Inevitably someone asks, "what are you going to do with all that sashiko?"
This is something I don't worry about. I just do it because I love it, and the end result takes up very little space, so it's not like it's filling up my home. You may find me buried in an avalanche of fabric, but you won't find me buried in an avalanche of sashiko.
I can think of a few ways to use finished sashiko, like the preprinted Olympus kits I've been using:
- pillow covers (you don't need to make a pillow for each sashiko. Just make the cover and change out the covers every once in a while--I learned that from a comment on Peter's blog. I admit, though, that changing out decorative pillow covers is low on my to-do list.)
- tote bags
- tea towels
- frame them and turn them into wall art--I am eager to stitch up a bunch of coordinating sashiko and hang them in my office at work.
So I recently made two pillow covers, one for me and one for a friend.
First up was the multi-colored flower pillow.
I completed the stitching during my July vacation and turned it into an envelope pillow for me last month.
Turned the other way, in the great outdoors.
The front is underlined with the other half of the fabric that comes with the kit.
I used prepackaged white piping and feel that maybe I should have used orange piping? Turquoise piping? Not sure.
One thing I'm not fond of with envelope pillows is the pillow bulging to emerge from the back of the pillow. This lead me to my next pillow:
This one is the dragonfly from earlier in the year (I used blue thread as the grid instead of the gray from my last post). This is my first-ever pillow with an invisible zipper. I didn’t have the premade piping in my stash so I made my own from double fold bias tape that was the right color and some cording in my stash. The tutorial for the invisible zipper was from Haberman Fabrics on YouTube.
I will say that:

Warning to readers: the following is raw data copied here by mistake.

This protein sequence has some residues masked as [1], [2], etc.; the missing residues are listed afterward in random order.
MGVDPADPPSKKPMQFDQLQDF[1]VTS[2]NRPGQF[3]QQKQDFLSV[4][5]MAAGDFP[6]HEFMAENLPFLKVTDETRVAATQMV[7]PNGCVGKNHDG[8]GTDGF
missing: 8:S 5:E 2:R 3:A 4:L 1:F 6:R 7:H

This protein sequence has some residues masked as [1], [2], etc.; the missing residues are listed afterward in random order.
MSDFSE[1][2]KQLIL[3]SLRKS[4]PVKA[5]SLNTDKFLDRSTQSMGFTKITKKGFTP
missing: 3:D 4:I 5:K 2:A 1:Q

- If you used knots on your dragonflies, you will not want to interface the design after stitching because those knots will be super-evident. Instead I underlined it with some white fabric.
- I interfaced the backing fabric to give it some heft.
- All raw edges were serged
- You will want to use the same color thread as the piping, not the pillow. This is because when you unzip the zipper, you will see the contrast stitching on the piping very clearly.
- The invisible zipper MUST be longer than the opening you want in the pillow by at least 2 or 3 inches. Then after it’s installed cut off the excess.
- I used a 12x12 pillow form but the design dimensions are not 12x12. I wound up removing all the stuffing from the pillow form (which has its own non-invisible zipper) and stitching the pillow down two sides to reduce the size, then stuffed it lighter, then zipped it shut and put it inside the pillow cover. Then I used some of the leftover stuffing to fluff out the corners of the pillow.
The back. Where's the zipper? It's invisible. :)
(Ok it's actually at the top of this picture)
I also want to mention that I severely underestimated the amount of time it would take to stitch up the pillow cover with the invisible zipper, but now that I know the ropes, it should be easier next time. Right? Right?
At least my friend loved the pillow, yay!